Thanks for the responses they were what I was looking for. This is more of a mental exercise than a real world thing for us. I was just trying to figure out what goes into the shot, assuming the shooter is out of the equation, and you guys delivered .

8. ### JpyleNew Member

Gravity
Elevation - air density, etc

As Tango states the list is long...

9. ### kansas45Member

That "Rotation of the Earth" part is interesting. It does come into play at 1000 yds. I'm suprised that a bullet traveling that fast would be affected by this, but it is.

10. ### mrm14Active Member

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It's called The Coriolis Effect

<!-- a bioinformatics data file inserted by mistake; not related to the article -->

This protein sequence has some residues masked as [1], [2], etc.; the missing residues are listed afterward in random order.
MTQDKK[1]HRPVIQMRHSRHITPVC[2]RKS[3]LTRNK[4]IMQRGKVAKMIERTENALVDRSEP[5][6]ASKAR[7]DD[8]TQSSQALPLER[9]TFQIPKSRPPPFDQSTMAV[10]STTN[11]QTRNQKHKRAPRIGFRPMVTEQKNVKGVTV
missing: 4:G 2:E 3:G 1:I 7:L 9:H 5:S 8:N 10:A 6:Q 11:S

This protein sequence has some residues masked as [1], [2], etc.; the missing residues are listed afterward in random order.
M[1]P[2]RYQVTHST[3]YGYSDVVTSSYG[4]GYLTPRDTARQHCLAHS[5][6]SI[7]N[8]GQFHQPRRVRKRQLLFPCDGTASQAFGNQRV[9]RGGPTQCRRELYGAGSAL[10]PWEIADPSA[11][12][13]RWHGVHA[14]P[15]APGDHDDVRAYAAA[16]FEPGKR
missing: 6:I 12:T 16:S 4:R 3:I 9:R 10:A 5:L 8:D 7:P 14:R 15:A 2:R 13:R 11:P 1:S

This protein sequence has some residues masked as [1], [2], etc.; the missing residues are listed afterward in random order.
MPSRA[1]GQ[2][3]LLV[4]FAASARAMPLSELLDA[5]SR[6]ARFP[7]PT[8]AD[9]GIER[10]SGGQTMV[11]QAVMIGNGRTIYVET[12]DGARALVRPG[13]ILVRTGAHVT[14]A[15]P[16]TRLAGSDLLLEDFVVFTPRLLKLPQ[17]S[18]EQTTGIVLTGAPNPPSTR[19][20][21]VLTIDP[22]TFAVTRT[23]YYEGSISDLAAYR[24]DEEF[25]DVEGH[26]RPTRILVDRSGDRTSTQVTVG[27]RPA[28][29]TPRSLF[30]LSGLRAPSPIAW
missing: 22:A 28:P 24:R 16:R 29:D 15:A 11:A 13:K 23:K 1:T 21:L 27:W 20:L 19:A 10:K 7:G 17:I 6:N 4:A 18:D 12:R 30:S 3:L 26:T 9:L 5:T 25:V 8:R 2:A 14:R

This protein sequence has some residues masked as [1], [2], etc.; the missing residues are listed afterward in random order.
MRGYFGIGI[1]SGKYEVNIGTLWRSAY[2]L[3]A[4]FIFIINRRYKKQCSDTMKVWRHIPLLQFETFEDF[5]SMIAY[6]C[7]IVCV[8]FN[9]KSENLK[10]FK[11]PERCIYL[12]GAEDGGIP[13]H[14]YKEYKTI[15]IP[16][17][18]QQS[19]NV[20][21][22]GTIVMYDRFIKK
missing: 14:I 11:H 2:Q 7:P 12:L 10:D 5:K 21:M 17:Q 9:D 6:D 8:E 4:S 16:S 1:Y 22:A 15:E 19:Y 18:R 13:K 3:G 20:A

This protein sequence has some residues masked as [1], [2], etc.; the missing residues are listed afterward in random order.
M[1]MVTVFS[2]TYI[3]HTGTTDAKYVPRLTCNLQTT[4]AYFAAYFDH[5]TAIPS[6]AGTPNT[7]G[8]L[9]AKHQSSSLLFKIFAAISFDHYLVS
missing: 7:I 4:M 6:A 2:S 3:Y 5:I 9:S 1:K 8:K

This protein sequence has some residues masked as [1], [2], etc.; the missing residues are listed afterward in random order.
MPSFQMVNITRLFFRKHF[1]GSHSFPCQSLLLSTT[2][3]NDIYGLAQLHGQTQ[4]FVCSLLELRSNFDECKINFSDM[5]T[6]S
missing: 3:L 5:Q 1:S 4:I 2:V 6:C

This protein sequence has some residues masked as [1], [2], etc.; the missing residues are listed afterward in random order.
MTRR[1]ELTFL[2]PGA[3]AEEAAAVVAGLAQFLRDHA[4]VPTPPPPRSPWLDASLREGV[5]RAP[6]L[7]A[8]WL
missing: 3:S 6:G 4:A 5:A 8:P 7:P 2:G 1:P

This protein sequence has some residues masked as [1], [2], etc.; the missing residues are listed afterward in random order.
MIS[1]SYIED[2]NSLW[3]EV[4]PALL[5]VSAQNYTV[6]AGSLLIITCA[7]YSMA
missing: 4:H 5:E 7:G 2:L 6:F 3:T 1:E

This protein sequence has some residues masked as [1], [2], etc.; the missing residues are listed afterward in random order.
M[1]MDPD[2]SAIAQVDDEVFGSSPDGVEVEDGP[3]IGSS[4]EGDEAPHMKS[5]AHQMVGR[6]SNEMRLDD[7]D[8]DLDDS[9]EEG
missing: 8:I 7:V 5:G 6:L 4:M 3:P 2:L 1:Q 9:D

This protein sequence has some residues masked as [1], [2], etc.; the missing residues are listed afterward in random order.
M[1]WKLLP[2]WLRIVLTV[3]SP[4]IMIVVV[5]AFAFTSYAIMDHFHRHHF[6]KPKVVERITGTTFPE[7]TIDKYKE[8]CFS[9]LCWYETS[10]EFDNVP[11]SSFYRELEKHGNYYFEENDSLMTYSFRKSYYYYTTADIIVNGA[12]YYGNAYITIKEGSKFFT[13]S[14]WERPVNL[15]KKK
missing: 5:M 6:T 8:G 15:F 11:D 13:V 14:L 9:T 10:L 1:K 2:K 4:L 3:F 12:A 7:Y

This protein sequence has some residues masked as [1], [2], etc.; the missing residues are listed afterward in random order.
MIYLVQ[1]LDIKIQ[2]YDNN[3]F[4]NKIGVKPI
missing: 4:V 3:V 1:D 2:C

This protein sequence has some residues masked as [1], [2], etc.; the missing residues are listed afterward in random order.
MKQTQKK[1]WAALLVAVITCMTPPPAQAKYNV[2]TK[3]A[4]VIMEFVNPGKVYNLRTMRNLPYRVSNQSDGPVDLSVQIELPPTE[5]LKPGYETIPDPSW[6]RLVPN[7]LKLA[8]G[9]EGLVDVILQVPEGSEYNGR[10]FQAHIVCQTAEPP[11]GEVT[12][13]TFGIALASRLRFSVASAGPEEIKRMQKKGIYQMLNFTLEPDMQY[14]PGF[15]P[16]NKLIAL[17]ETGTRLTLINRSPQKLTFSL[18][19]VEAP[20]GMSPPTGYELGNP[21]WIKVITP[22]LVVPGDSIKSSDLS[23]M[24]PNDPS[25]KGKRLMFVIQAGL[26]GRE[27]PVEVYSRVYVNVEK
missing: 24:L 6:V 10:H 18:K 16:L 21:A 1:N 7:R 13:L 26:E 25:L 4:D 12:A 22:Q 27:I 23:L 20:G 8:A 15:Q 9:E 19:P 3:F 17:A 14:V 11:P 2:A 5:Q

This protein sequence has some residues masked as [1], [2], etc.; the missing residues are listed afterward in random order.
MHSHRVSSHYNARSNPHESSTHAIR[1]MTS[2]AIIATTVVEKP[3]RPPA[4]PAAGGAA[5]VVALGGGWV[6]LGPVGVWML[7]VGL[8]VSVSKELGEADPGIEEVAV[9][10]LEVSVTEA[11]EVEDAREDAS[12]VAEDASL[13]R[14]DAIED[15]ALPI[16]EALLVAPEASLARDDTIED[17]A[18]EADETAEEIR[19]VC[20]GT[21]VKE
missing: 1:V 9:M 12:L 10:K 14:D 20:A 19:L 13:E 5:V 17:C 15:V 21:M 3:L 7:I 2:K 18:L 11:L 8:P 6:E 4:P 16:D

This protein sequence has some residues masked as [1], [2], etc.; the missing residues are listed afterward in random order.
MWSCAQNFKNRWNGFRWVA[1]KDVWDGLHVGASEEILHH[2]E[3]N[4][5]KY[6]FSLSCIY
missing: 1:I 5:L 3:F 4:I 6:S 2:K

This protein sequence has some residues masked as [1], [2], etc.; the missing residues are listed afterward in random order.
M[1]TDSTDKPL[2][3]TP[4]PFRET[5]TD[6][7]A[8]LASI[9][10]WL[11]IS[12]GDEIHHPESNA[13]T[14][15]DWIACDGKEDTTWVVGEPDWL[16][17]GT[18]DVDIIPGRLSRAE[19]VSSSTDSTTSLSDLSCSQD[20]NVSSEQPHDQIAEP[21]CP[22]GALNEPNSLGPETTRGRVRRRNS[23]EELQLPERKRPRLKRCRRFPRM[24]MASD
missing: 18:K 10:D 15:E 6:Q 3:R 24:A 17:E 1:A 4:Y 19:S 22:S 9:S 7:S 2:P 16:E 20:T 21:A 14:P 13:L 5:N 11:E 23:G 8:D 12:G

The Coriolis Effect occurs as a consequence of the fact that you're shooting from one point to another on a rotating planet (the Earth) The Coriolis Effect is very minor, and can be disregarded for most practical shooting applications.

Heres some basic facts about the Coriolis Effect

1. The Coriolis Effect has both vertical and horizontal componets which are independent.
2. The horizontal component of the Coriolis Effect is entirely determined by your latitude on Earth, and is unaffected by the azimuth of fire.
3. For latitudes north of the equator, the horizontal component of the Coriolis Effect is always to the right. For latitudes south of the equator, the deflection is to the left.
4. The horizontal Coriolos deflection is minimal at the equator, and grows greater as you move toward the poles.
5. The vertical component of Coriolis deflection depends on your latitude and azimuth of fire.
6. Fireing east will cause you to hit high, and fireing west will cause you to hit low.
7. When shooting north or south, the vertical component of /coriolis deflection is zero regardless of latitude.